I think this cake tastes better using an orange with less pith. Less pith=larger ratio of flesh and outside skin (zest) to pith. The second time around, I used 1 1/4 lbs of Murcott tangerines. Murcott tangerines are marketed in some areas as "Honey Tangerines" and are sometimes called Murcott Mandarins (see: UCR College of Natural and Agricultural Science's Citrus Variety Collection- I love this reference site). They are delicious to eat with a bright, sweet flavor and a great aroma. I rarely encounter a seed but cut mine in half horizontally to look for any before I pureed them. I think any thin-skinned mandarin or tangerine with great taste and a thin pith would work just fine.
- Ms. Dusoulier's comment, "...one thing I want to note is that this cake remains a very moist one, even when fully baked. The crumb should feel like it's been soaked in syrup" was so helpful because I wasn't sure. I know tortes made with nut meals or flours will not have the same kind of crumb as a cake or quick bread, but I really didn't know what to expect. Her comment made perfect sense to me and I knew, for my second go-round that it was properly finished.
- The first time I made it I used a coarse-ground almond meal and the second time, I used a fine-ground almond meal - more flour-like. I didn't see an appreciable difference so use what you have or can get your hands on. I used Bob's Red Mill almond meal both times.
RECIPE: ORANGE GINGER TORTE
Makes 1 8" cake
Equipment: 1 8" spring-form pan. I've seen similar recipes where a 9" spring-form pan was used with nearly identical ingredients, but make sure you check the cake at 30 minutes.
- I did not have any candied ginger and used more fresh ginger than was called for. I grated about 2/3 of the fresh ginger on a microplane and the remainder on the large-hole side of a box grater and really liked the occasional extra ginger-y punch.
- This cake is very moist and the crumb should appear as if it's soaked in syrup. It keeps beautifully in the refrigerator. Wrap it very tightly in plastic wrap and bring it to room temperature before serving. I think it just gets better on the second and third day.
- Even after adjusting the amount of orange, the cake still took 80 minutes instead of the 60 specified in the original recipe.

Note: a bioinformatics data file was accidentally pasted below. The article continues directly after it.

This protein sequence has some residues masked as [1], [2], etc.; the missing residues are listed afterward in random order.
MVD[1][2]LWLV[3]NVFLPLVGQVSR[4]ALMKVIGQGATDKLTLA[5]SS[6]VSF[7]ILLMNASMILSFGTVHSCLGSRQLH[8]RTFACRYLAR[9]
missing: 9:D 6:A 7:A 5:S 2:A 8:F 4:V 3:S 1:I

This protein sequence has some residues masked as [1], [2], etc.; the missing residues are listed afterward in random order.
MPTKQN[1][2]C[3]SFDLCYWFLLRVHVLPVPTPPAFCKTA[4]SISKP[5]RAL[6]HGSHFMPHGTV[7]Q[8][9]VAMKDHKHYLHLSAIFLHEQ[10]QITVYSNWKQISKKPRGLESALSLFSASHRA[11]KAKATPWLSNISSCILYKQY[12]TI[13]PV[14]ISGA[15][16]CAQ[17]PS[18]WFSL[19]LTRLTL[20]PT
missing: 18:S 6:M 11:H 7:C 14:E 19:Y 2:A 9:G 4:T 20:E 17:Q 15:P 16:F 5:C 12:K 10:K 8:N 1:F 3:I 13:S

- 3 small / 1 1/3 lbs oranges (2/3 kg) (Clementines or Murcott tangerines), preferably organic
- 6 large eggs
- 1 1/4 cups (8 3/4 oz or 250 grams) sugar
- 2 1/3 cups (8 3/4 ounces or 250 grams) almond meal (fine or coarse grind)
- 1 3-4" piece of ginger, approximately 1" in diameter
- 1 teaspoon baking powder
- Scant 1/4 teaspoon salt
- butter to grease the spring-form pan
Preheat the oven to 375F / rack in the middle
- Wash the oranges well and remove the little green stem-end if it is there. Place them in a deep 2-3 quart, saucepan and cover with water + an extra inch. Place the sauce pan on a burner set to medium-high heat. Bring to a boil, reduce the head and simmer for two hours, adding boiling water if necessary to keep the oranges covered. Drain and cool completely. Cut into quarters (over a bowl) and check for seeds. Puree until completely smooth in a food processor and set aside.
- Using a microplane grater, grate 2 1/4 " of the fresh ginger into a large bowl. Using the large holes on a box grater, grate the remaining ginger. Add the eggs and beat lightly with a fork. Whisk in the orange puree, the sugar, the almond meal and the backing powder until all the ingredients are thoroughly combined.
- Pour the batter in the greased spring-form pan. Bake for 40 minutes and check. If it is getting too brown, cover the top with a piece of foil. Continue to cook for 1 hour or if necessary, longer. Cook in additions of 10-15 minutes and check after each period. You should be able to stick a toothpick or slim skewer into the cake and just see a few crumbs when it's done. If it gets too brown on top, cover it with foil and continue.
- When complete, let the cake cool on the rack for 5 minutes. Run a knife (I use a very flat, plastic spatula to avoid scratching the pan), loosen the outer round and remove it. Allow the cake to rest on a rack until completely cooled.
- To keep, wrap it tightly in plastic wrap and store in the refrigerator. Serve at room temperature.